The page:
Pc 2.3/2.4 Real and Complex Zeros of Polynomials
To understand zeros of polynomials it is important to understand where they come from. We can quickly find the zeros of a polynomial when we know the factors. When a polynomial is in factored form we can use the zero product property to find the zeros. However it is also important to understand that factors not only help us find the zeros but can also help us find other factors and zeros. Remember if we have a factor then that means that the factor evenly divides into a polynomial giving us another factor(the quotient). In these two chapters we will rely heavily on synthetic division but we will also need to know how to divide a factor in a polynomial when the factor in no linear. Meaning not in the for (x-k) where (x-k) is a factor and x=k is the zero or x-intercept. To use synthetic division you must have a factor in the form (x-k).
Dividing two polynomials using long division Part 1
Dividing two polynomials using long division Part 2
Dividing two polynomials using synthetic division
Now that we know how to divide we will move on to finding all of the zeros of a polynomial when a polynomial is not in factored form, nor can it be factored. To do this our first step will be to identify all of the real rational zeros. To do this we will need to apply the rational zero test.
Apply the Rational Zero Test to determine the number of possible real rational solutions
This helps us in narrowing down the field of what could be our possibly zeros. However some problems will tell you what one of the zeros, factors or roots may be. In that case you can jump right in to synthetic division.
Finding the zeros of a polynomial when given one factor, zero or root
If we are left out to dry and only given an equation we have two options. Graph the polynomial using graphing technology and find the real rational zeros on our own. Remember the zeros are the x-intercepts. We can then use that information to start dividing and finding the zeros. If we do not have access to technology then we must test each rational zero till we find one that is a zero. I will show you examples of both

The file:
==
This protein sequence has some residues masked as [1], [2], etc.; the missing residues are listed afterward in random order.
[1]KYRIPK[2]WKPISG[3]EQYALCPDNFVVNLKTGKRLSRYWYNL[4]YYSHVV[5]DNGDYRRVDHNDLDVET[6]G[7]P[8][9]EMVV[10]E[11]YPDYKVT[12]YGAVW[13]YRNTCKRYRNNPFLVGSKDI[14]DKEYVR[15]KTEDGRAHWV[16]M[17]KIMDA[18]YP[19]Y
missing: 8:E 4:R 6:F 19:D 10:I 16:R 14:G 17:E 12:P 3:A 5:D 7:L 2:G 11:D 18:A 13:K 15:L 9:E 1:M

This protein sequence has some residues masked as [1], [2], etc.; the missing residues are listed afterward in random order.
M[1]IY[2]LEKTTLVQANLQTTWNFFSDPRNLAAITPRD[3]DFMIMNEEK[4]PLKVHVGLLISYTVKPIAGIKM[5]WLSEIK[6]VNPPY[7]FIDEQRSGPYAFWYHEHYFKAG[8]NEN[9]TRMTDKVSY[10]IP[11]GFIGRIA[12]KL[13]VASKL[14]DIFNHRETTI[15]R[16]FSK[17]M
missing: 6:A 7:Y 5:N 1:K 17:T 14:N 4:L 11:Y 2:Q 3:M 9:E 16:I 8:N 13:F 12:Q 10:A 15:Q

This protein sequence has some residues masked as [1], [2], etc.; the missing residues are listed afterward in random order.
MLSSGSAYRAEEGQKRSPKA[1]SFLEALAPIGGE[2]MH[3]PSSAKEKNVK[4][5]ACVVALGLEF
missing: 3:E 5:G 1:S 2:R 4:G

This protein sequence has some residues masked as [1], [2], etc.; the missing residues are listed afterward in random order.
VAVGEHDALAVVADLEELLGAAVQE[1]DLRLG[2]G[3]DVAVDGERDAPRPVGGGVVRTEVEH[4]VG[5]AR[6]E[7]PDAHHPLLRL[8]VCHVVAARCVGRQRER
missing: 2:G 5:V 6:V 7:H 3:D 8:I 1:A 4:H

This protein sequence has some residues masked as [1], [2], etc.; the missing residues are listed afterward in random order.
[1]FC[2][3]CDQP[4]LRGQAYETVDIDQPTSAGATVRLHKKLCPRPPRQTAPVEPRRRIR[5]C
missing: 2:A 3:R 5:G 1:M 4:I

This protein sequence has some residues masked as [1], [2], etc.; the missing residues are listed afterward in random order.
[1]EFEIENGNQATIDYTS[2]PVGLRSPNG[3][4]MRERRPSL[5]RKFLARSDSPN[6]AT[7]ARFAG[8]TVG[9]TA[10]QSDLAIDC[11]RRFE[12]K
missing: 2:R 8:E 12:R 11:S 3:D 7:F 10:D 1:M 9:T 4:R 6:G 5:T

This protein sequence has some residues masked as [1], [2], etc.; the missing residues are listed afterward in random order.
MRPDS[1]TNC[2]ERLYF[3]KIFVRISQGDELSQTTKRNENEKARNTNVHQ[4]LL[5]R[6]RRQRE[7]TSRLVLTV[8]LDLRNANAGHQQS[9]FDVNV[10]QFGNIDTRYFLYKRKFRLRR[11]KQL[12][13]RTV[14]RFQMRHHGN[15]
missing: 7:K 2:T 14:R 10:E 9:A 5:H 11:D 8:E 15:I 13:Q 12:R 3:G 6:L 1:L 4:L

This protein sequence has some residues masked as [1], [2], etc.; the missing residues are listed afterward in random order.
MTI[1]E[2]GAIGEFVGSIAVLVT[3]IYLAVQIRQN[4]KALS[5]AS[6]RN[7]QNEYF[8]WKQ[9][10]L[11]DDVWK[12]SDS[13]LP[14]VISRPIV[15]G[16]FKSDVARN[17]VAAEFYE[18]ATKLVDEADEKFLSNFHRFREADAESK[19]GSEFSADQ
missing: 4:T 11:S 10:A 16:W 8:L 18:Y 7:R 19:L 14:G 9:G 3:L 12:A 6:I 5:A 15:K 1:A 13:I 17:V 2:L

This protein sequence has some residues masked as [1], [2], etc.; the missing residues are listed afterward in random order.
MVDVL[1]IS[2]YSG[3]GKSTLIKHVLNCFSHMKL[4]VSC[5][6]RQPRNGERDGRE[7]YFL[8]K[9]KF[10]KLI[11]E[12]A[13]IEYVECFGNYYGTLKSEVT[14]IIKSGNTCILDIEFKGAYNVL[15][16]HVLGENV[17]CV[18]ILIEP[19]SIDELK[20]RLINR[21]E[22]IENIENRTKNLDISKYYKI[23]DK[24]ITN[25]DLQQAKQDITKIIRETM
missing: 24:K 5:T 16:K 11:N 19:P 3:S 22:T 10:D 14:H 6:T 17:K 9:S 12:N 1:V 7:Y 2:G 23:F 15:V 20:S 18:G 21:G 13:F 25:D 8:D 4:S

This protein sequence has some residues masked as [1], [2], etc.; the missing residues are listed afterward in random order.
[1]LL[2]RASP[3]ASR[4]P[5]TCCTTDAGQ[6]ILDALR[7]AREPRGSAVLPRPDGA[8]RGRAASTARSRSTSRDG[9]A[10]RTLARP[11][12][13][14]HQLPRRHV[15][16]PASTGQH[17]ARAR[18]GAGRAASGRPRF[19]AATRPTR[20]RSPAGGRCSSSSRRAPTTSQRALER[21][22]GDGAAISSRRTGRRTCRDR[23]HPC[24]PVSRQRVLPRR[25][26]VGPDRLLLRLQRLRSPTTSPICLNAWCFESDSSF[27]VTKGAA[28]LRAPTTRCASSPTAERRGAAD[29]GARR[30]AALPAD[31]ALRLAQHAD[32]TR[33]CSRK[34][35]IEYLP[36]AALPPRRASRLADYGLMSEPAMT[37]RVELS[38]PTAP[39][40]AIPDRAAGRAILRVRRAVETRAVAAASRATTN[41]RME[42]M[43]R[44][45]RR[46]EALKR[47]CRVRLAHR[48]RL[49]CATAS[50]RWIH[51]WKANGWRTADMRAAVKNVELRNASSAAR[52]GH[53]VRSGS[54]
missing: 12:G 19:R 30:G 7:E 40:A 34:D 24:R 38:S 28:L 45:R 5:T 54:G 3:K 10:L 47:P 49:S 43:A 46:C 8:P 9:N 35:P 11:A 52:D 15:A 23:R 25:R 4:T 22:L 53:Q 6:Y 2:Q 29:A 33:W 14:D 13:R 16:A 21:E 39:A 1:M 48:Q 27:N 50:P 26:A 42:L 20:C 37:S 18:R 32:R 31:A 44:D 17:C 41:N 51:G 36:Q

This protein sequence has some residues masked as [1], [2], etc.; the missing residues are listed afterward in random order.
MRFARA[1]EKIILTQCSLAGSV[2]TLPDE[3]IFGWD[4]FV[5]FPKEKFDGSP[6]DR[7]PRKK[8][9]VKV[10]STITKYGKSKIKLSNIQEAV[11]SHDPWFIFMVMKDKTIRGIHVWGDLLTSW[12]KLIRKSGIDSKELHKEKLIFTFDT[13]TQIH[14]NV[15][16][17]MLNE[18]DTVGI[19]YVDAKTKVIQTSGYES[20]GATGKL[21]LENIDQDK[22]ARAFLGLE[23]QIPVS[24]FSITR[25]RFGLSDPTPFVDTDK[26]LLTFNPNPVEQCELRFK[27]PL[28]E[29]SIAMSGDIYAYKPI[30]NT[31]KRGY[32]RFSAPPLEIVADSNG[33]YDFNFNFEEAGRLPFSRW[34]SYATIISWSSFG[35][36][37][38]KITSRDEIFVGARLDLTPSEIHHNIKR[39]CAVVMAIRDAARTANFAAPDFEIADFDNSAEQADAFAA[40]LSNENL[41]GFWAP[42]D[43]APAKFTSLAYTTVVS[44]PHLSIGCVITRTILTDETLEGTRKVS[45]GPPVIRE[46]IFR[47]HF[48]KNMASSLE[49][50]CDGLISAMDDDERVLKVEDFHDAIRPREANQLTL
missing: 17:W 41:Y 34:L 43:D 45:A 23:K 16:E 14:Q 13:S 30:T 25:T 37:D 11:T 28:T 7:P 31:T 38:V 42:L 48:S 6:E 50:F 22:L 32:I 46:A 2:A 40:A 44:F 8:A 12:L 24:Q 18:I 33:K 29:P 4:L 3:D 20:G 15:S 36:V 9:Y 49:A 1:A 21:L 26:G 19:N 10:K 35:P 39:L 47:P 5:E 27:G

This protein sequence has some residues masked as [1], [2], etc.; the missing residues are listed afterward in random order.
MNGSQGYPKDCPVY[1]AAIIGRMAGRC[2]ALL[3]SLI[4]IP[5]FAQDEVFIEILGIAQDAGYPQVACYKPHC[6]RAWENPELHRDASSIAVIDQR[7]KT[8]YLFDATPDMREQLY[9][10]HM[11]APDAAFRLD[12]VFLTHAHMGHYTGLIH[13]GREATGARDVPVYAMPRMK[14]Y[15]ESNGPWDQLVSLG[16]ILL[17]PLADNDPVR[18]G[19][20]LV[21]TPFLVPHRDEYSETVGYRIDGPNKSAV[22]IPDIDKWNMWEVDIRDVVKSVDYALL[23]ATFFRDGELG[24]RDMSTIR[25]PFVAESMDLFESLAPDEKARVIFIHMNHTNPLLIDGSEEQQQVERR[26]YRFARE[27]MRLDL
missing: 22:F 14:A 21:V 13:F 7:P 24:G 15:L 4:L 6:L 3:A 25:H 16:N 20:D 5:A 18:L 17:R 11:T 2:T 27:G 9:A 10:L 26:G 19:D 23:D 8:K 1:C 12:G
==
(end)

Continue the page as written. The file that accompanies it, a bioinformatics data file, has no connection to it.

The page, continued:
Using the rational zero test, to test and find all of the zeros of a polynomial by synthetic division
Using the rational zero test and synthetic division to find all of the zeros, rational, irrational and complex of a polynomial
Since we are now talking about complex zeros remember that the Fundamental Theorem of Algebra tells us that the number of zeros, real rational, real irrational, and complex is equal to the degree of the polynomial. Therefore we can have complex zeros but they also come in conjugate pairs like irrational zeros because we find them by taking the square root of a negative number where irrational come from taking the square root of non square positive numbers. When solving by taking the square root you have to include plus and minus. If we have complex zeros that means we can also write the equation of a polynomial given irrational and complex zeros.
How to write the equation of a polynomial given complex zeros
Lastly to bring all of this together we will discuss Descartes Rule of signs. Allowing my videos to explain the details, Descartes Rule of signs is a great way for us to check our answer when finding the zeros of a polynomial by giving us the number of real positive, real negative and complex zeros of a polynomial
Apply Descartes Rule of Signs to determine the number of real positive, real negative and complex zeros of a polynomial